Read the counterpoint to this column, 'No, It's Not OK to Buy Vinyl at Urban Outfitters' -- written by Judy Mills of Kansas City's Mills Record Company -- here.

Update: Urban Outfitters claim that they are the world's biggest seller of vinyl is being refuted. Get the whole story here.

This week, Urban Outfitters' chief administrative officer, Calvin Hollinger, announced that the store is "the world’s number one vinyl seller" (via Buzzfeed). While some may be shocked by this statement, it really shouldn't come as a surprise; the clothing retailer has been stocking their stores with records for awhile now, and in New York City, the esteemed indie giant Amoeba Records recently opened an annex in the Herald Square location -- marking Amoeba's first-ever spot outside of California.

It also shouldn't be surprising that Urban Outfitters outperforms traditional record stores; outside of the aforementioned Amoeba, New England's beautiful Bull Moose and a handful of others, there aren't many "chains" out there that sell vinyl. Yeah, you might be able to pick up a Justin Timberlake album pressed on wax at Target, but it's a whole different ballgame at Urban Outfitters.

We imagine the negative reaction to this announcement will only grow, but here are a few tweets that stand out to me -- and make me shake my head:

The reality is that vinyl isn't some hidden gem that only the really, really cool kids know about. It's not exclusive to the indie shop down the street. It's burgeoning -- oh, and it's been around for decades.

It's a means to an end, that end being an intimate experience with your favorite music.

Yes, I think it's the absolute best means to that end. And yes, I love nothing more than flipping through records at Rough Trade in Brooklyn or Generation Records in the Village or Mills Record Company in Kansas City or Good Records in Dallas or the Record Connection in Augusta.

But, I also enjoy walking to Urban Outfitters to see what records they have -- I recently picked up Lucero's triple-LP live release, 'Lucero: Live From Atlanta.' Believe it or not, I had a hard time finding this elsewhere, and Urban Outfitters had three copies in-stock. And if you're a fan of unique pressings, the retailer is an amazing outlet for that; recently, they teamed up with Interpol for an exclusive release of 'El Pintor,' they had a clear pressing of Spoon's 'They Want My Soul' and they released a red-black marbled vinyl of Banks' debut, 'Goddess.'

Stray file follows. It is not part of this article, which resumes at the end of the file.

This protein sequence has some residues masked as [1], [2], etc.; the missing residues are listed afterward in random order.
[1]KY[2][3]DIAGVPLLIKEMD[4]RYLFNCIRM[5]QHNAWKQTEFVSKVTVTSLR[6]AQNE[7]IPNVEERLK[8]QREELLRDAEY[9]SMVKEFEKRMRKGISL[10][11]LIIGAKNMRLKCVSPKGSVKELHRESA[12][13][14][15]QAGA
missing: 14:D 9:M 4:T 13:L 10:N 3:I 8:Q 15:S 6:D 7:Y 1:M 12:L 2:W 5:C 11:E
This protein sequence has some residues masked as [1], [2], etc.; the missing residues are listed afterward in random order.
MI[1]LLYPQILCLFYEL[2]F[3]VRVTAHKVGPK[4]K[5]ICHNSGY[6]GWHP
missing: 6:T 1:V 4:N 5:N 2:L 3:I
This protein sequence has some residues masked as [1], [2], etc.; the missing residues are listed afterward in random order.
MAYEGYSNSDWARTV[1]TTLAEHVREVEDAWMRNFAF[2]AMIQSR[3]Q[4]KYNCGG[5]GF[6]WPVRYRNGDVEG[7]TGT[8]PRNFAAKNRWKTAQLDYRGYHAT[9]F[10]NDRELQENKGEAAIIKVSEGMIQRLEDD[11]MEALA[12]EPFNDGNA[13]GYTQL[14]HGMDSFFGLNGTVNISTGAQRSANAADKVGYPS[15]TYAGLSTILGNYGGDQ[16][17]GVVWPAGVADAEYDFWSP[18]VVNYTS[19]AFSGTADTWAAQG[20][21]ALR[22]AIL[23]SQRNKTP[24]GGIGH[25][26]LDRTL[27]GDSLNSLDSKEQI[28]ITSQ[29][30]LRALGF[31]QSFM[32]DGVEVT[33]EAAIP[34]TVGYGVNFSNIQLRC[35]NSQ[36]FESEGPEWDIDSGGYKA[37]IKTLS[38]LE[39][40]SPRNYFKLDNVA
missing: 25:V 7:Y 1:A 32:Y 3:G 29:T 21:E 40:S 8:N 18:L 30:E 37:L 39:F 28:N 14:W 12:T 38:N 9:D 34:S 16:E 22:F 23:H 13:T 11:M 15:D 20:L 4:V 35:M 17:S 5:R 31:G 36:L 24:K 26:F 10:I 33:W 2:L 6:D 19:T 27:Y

Earlier this year, Third Man Records -- who, outside of the fine folks at Record Store Day, should be credited for the reason vinyl has exploded in the last five-to-eight years -- partnered with Urban Outfitters. The Nashville-based record store and label took its "portable" shop, dubbed the Rolling Record Store, across the country and parked in front of stores from Baton Rouge to Memphis.

(I can spend all day talking about the ritualistic nature of listening to vinyl and why it's my favorite way to consume music, and how important it is, and how big Jack White's 'Lazaretto' is, but you can get all of that in our Vinyl section. There's no reason to belabor that here.)

So then, what's the point?

It's OK if Urban Outfitters sells vinyl, because it's good for music, and it's good for the format we all love. Where's the outcry to keep Amazon from selling LPs? Where's the shaming of eBay? What about those indie shops that -- gasp! -- offer their inventory online?

Music is about you and your relationship with your favorite bands, with your favorite records. You share it with your friends, you feel smarter because you listen to music nobody else does. Whether you obtain that music at a chain or in an alley, what's important is the fact that you are getting your hands on it and spinning it.

So everyone, let's just take a breath. Let's support music and let's support records. It's OK to buy vinyl at Urban Outfitters.

Agree? Disagree? Hate vinyl? Share your thoughts in the comments section below.

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